Cancer Council NSW will today present data showing that there are still 1.2 million smokers in NSW and is calling on renewed comprehensive and coordinated tobacco control efforts.
Cancer Council NSW’s Tobacco Control Manager, Alecia Brooks says the number is due to fluctuating government investment in evidence-based strategies, population growth and demographic change. “Reductions in smoking rates have slowed, in step with reduced government commitment to effective measures such as hard-hitting antismoking campaigns. The impact on the state’s health and economic outcomes will be significant, unless steps are taken now to make tobacco control a priority, as it was when the decline in smoking rates was much greater.”
Data shows a downwards trend in anti-smoking campaign spend in NSW from over $6 million in 2017, to $4 million in the first 9 months of 2018. Back in 2012 however, there was almost $10 million investment in campaigns which resulted in a decline in smoking numbers. In light of the figures, Cancer Council NSW is calling on the NSW Government to make tobacco control a priority again by investing more into continuing to reduce smoking rates.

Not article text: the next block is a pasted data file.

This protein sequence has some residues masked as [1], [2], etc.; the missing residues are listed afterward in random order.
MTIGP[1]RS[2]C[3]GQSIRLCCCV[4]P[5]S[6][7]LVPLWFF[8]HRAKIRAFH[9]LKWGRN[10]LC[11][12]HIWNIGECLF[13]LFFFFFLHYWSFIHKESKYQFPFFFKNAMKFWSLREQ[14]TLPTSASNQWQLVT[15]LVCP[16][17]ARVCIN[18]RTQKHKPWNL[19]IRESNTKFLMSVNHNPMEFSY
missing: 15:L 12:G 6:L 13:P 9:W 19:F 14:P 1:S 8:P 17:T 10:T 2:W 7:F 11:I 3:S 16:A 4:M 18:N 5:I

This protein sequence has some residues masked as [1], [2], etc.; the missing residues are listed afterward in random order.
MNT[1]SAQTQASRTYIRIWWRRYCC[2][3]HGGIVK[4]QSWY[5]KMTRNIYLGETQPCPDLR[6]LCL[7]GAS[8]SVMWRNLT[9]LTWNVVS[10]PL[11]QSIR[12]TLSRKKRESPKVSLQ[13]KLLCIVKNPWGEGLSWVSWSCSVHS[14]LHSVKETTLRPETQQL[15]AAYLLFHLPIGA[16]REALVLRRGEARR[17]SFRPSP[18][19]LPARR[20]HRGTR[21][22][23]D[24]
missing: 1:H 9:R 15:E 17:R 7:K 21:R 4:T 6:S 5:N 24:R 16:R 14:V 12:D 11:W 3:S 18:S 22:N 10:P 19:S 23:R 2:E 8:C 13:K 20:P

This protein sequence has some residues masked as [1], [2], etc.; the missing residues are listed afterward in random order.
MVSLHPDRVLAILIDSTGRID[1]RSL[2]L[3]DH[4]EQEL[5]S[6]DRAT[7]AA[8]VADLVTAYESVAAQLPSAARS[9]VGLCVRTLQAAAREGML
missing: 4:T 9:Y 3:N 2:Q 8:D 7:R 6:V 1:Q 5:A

Ms Brooks said, “Achieving declines in smoking rates is only possible with increased investment in what we know works. Evidence shows the following activity will have greatest impact on reducing smoking rates across the state: creating smoke-free environments to protect people from second-hand smoke, limiting the widespread availability of tobacco through retail restrictions, and encouraging people to stop smoking through investment in mass media campaigns.”
Earlier this week at the Oceania Tobacco Control Conference, Minister Hunt announced an additional $5 million in funding for the national tobacco campaign this year on top of the previously announced $20 million over the next four years.
Ms Brooks said, “Minister Hunt should be commended for doubling his commitment to the first 12-month campaign to $10 million. It shows he’s prepared to back up his landmark national preventive health strategy with funding and provides an opportunity for the NSW Government to leverage the commitment to address the slow down in smoking prevalence decline.”
“It’s important to remember that community support for tobacco control remains high in NSW, so we need to ensure that the right actions are taken to protect people from the harms of tobacco and save thousands of lives,” Ms Brooks concluded.
This data will be presented today in Sydney at the Oceania Tobacco Control Conference, where 450 leaders in tobacco control will meet to discuss how to make tobacco control a priority again. This year’s Oceania Tobacco Control Conference (OTCC) is hosted by Cancer Council NSW. Cancer Council is Australia’s leading cancer charity working across every aspect of every cancer.